In my last article on THW, I noted that the fund had only a very small amount of exposure to Johnson & Johnson. This was in stark contrast to most healthcare funds that hold the pharmaceutical and medical supplies giant as their largest position and helped protect the fund’s value when the stock plunged last year following the $4.7 billion settlement against the company due to the alleged presence of asbestos in baby powder. As we can clearly see above, though, the fund has increased its position in Johnson & Johnson since that time, likely to capitalize on an expectation of capital gains following the event. However, this expectation has largely not materialized as Johnson & Johnson is only up 5.37% since the beginning of the year, which is not particularly impressive. This has almost certainly dragged on the fund’s performance this year.
One thing that we also see here is that the fund has been maintaining an outsized exposure to pharmaceuticals, although this exposure has been moderating over the past year or so:
Pharmaceuticals as a whole is one sector of the healthcare industry that has attracted a great deal of political scrutiny in the United States recently. Although I have not heard much about it in the news lately, politicians on both sides of the aisle have been calling for the government to do something about drug prices. As such an action would certainly have a sharply negative impact on the profitability of the companies in this industry segment, it does make a lot of sense that the fund would want to reduce its exposure. It is also nice to see that the fund is more diversified than it was when I first started following it in the middle of last year.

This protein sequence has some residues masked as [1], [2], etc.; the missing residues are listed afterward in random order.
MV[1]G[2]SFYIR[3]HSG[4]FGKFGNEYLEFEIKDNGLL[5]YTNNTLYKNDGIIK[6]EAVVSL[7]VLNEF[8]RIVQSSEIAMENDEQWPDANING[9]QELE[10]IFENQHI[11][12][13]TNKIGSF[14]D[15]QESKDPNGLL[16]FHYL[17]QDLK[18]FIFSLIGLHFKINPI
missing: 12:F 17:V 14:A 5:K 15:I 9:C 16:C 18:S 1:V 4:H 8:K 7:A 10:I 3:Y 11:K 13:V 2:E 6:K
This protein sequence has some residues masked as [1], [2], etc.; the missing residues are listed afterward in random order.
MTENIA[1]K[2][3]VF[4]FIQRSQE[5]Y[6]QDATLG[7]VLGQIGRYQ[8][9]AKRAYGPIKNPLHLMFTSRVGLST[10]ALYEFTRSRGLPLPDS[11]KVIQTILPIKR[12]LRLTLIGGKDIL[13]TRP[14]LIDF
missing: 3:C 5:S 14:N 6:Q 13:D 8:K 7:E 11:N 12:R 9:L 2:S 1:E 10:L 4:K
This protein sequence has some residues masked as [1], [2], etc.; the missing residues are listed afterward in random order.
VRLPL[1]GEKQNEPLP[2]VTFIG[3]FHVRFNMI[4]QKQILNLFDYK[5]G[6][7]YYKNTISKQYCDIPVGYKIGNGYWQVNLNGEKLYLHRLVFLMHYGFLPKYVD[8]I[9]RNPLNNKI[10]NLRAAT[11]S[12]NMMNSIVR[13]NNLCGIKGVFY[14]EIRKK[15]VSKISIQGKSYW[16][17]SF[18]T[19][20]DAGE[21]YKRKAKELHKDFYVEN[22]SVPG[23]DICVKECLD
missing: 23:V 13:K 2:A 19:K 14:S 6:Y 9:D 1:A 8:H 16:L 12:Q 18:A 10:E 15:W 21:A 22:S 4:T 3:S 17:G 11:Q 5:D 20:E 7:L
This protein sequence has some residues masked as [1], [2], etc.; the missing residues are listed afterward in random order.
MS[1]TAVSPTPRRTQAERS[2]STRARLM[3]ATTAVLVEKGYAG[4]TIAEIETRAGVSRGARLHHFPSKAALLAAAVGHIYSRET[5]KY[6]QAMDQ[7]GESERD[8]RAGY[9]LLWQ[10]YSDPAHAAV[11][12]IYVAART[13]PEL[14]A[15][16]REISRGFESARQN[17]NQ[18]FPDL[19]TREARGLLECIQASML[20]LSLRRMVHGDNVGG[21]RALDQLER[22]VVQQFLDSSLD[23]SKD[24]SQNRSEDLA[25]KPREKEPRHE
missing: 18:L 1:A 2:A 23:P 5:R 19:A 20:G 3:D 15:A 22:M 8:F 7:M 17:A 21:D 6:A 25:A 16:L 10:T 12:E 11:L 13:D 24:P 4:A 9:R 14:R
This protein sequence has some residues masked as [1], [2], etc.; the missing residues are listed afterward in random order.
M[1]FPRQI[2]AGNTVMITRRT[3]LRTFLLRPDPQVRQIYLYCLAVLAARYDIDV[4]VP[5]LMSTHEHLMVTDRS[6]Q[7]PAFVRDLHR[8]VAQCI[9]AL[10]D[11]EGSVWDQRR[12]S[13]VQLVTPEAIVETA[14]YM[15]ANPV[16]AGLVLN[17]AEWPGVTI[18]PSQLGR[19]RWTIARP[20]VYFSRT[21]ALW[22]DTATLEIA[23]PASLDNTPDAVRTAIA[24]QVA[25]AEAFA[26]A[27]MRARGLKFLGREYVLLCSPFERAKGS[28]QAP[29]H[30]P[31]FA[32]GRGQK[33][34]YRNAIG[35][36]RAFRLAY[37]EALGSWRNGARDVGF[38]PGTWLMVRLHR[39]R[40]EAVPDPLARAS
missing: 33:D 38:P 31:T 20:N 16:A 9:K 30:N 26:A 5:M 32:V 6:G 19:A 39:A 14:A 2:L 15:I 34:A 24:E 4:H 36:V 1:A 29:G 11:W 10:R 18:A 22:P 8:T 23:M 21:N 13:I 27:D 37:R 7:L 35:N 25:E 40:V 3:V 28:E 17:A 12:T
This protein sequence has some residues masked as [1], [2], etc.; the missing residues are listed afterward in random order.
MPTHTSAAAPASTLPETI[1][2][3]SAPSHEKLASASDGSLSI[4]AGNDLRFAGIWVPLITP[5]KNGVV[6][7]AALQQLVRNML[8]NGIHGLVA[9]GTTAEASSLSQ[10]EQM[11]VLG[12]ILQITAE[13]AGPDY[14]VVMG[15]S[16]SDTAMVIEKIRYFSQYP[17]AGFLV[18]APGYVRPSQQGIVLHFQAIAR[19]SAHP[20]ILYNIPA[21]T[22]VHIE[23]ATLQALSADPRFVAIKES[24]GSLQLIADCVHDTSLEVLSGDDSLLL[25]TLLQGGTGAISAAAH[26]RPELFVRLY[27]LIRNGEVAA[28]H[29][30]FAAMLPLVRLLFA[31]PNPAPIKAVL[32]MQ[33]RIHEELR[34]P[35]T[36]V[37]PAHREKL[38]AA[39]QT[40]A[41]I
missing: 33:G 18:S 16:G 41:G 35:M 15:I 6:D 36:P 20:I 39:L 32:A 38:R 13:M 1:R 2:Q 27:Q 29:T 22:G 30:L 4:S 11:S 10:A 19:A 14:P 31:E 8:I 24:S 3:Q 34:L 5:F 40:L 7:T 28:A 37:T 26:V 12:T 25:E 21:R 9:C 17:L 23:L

Why Invest In Healthcare?
At this point, the reader might be wondering why they should invest in healthcare. As I pointed out in the introduction, there are a few good reasons to include healthcare in your portfolio. One of the most important of these is that the population of the United States is aging quickly, as is the case in most other developed nations.
According to the US Census Bureau, there are approximately 72 to 74 million Americans aged 54 to 73 years old. This is what is known as the Baby Boomer generation as they were born to returning American soldiers in the relatively prosperous period following the end of the Second World War. This generation represents approximately 20% of the American population and it is larger than any generation that came before it. This point is very important because it means that the number of people in the twilight years of their lives is poised to surge in the coming years. As a general rule, once an individual passes eighty years of age, their health begins to deteriorate and their consumption of healthcare goods and services increases dramatically. As the members of the Baby Boomer generation will all reach this point over the next 25 years, we can conclude that spending on the products provided by healthcare companies will climb.